The forests are full of mushrooms !

 The wet summer in Norway has given excellent conditions for mushrooms, and the forests are already full of them.  Although September is considered the major fungal month, you may already enjoy the most delicious mushrooms.

More than 1000 different species of mushrooms are to be found in the Norwegian forests. Of these 10-15 can be deadly. However, a number of species are extremely sought after and considered a delicacy.The funny thing is that once you locate a spot with a certain mushroom, it will come back year after year at approximately the same time , at the exact same location depending upon climate conditions.

Most notably, numerous and impossible to mistake is the cantharelle (Cantharellus cibarius)  Golden yellow, delicate and tasty. Referred often, and rightly, as the forest gold. The Cantharelle is never worm-eaten; - a definite plus. This species are among the mushrooms you can find earlier in the season - in hardwood and coniferous forests across the country.

The smaller funnel Cantharelle (Craterellus tubaeformis) are also sought after. It is easily recognizable by the yellow stem. It varies slightly in color shades and can be gray on top. Funnel Chanterelle like in coniferous forests with acidic soils and heather. This is a real autumn mushroom. The season is at its peak in October. Since the fungus can tolerate frost, it  may appear in November and maybe later. Basically not to be mistaken, but often grows in clusters with other mushrooms - so sort good and check each mushroom.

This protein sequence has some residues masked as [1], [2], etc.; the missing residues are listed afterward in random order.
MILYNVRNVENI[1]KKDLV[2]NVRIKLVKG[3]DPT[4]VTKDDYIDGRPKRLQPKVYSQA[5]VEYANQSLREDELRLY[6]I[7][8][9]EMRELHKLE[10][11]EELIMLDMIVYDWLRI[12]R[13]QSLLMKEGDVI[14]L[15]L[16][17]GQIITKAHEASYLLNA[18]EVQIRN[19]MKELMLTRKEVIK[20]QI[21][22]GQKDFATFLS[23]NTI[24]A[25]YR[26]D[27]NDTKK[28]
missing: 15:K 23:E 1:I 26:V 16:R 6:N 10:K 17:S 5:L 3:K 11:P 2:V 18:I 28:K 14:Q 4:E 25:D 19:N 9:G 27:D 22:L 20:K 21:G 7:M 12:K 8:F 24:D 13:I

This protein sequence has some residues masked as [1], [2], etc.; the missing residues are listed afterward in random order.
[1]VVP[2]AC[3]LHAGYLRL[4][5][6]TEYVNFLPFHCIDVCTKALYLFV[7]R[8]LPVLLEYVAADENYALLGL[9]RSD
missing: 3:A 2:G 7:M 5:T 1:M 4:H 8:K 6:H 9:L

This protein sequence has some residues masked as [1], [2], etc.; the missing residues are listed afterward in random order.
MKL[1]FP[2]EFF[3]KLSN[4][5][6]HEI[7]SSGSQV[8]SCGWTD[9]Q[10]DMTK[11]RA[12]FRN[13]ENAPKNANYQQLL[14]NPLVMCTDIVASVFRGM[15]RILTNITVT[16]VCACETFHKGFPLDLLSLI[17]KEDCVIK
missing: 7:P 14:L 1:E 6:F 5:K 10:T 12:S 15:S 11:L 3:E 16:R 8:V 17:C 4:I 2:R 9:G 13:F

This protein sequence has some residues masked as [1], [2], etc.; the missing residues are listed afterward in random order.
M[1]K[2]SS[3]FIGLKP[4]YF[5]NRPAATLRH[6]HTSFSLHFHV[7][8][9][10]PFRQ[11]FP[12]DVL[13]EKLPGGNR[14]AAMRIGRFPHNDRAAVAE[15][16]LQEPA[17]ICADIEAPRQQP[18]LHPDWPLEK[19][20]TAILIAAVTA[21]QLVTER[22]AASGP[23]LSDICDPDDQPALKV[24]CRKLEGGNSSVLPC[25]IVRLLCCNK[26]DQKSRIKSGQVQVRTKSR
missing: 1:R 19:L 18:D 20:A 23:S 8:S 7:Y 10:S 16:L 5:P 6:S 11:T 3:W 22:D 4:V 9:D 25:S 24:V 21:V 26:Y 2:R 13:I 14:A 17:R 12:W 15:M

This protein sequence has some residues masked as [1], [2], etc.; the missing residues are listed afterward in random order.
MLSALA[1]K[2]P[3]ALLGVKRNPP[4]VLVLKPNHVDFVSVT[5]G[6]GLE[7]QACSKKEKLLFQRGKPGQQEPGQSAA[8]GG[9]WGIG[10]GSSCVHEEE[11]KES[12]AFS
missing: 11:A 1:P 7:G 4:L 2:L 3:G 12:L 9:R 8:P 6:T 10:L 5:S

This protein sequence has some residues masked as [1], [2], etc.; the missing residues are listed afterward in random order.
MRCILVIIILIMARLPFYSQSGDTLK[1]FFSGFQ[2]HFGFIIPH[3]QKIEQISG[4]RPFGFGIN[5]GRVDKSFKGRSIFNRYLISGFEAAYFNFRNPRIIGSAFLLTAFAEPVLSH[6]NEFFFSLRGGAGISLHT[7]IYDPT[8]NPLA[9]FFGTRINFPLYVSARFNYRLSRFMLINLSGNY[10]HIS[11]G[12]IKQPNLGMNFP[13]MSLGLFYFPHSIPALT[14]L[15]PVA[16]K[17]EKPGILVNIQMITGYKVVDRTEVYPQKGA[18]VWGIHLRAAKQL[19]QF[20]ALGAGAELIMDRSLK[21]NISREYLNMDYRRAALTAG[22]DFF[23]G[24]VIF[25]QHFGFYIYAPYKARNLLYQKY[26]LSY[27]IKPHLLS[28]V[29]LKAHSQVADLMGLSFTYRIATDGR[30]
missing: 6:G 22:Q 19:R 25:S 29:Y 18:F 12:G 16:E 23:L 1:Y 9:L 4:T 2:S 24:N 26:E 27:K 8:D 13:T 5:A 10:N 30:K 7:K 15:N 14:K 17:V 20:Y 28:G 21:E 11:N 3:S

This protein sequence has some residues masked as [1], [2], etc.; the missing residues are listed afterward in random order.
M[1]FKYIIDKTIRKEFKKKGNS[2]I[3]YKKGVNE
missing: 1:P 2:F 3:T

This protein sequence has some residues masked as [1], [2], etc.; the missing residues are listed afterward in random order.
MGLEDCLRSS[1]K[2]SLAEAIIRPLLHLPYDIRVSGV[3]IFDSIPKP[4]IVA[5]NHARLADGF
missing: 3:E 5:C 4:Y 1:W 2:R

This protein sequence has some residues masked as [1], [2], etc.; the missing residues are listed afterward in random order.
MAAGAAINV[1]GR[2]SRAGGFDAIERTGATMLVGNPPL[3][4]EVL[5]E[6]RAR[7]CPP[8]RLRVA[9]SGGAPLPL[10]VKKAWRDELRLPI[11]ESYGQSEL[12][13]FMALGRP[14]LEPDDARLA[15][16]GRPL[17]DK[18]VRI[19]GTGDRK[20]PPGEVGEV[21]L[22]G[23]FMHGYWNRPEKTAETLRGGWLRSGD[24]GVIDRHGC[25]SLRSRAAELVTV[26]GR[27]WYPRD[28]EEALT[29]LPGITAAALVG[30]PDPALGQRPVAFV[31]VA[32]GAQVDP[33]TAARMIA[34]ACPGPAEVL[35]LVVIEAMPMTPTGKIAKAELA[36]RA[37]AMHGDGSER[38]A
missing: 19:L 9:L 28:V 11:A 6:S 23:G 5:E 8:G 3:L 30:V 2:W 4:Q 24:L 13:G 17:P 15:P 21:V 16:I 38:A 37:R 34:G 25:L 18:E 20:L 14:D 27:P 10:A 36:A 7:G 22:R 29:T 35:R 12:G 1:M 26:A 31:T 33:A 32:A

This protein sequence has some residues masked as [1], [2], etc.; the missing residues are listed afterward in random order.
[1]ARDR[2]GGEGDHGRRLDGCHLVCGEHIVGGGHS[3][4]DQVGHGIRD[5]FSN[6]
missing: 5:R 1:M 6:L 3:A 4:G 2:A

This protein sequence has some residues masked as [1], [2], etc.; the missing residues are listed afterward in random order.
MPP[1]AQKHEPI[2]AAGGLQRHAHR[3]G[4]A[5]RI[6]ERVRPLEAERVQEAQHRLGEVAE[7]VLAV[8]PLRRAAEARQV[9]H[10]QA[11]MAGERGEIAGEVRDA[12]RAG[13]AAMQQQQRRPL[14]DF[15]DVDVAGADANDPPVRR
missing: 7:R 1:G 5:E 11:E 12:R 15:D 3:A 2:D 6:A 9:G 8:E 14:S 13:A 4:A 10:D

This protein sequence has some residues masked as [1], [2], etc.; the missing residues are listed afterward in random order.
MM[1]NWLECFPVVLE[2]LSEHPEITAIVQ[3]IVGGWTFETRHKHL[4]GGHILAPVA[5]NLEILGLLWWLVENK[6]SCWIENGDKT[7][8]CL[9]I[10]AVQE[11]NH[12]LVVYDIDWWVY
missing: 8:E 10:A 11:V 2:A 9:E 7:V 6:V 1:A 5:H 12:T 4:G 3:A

Another safe and good mushroom is piggsopp (
Hydnum repandum) . Hat is smooth, and underside has the characteristic spikes. There are more species of the piggsopp, the white one, and the smaller brown. It Grows in clusters and often grows together. Pigg mushrooms are best young as the can be worm-eaten as old . It grows as cantharelle in hardwood and coniferous forests across the country. The season is from late July until well into the autumn.

 

 

 


Steinsopp (Boletus edulis) is also easy to recognize, and is next to the cantharelle perhaps the most-sought after mushroom. This mushrom is also extremely popular in other European countries. Boletus like in younger spruce. It can be worm-eaten, and is often cut in slices and dried for preservation

Another thought after mushroom, but rather rare, is the black trumpet, or "horn of plenty" (Craterellus) The mushroom relates  to the cantharelle family, and taste like fruit. As dried, it makes an excellent taste reinforcement for sauces and can be preserved for years .

Most Norwegian mushroom enthusiasts keep their mushroom spots secret. They go back year after year, to the same places, at the same time to "gather their gold", - and are mourn when their spot has been discovered by another enthusiast, - or the forest has been cut !

Get out in the forest before the season ends. Pick only the ones you are 100% certain of . To learn more, bring your catch to the nearest mushroom control, - organized on a voluntary basis on many parts of the country in the week-ends.

Here are some useful links to more mushroom resources in Norway

Norges Sopp og Nyttevekst-forbund (In Norwegian)

The Norwegian Biodiversity Information centre

Wikipedia - Edible mushrooms

Mushroom collecting.com

 

 


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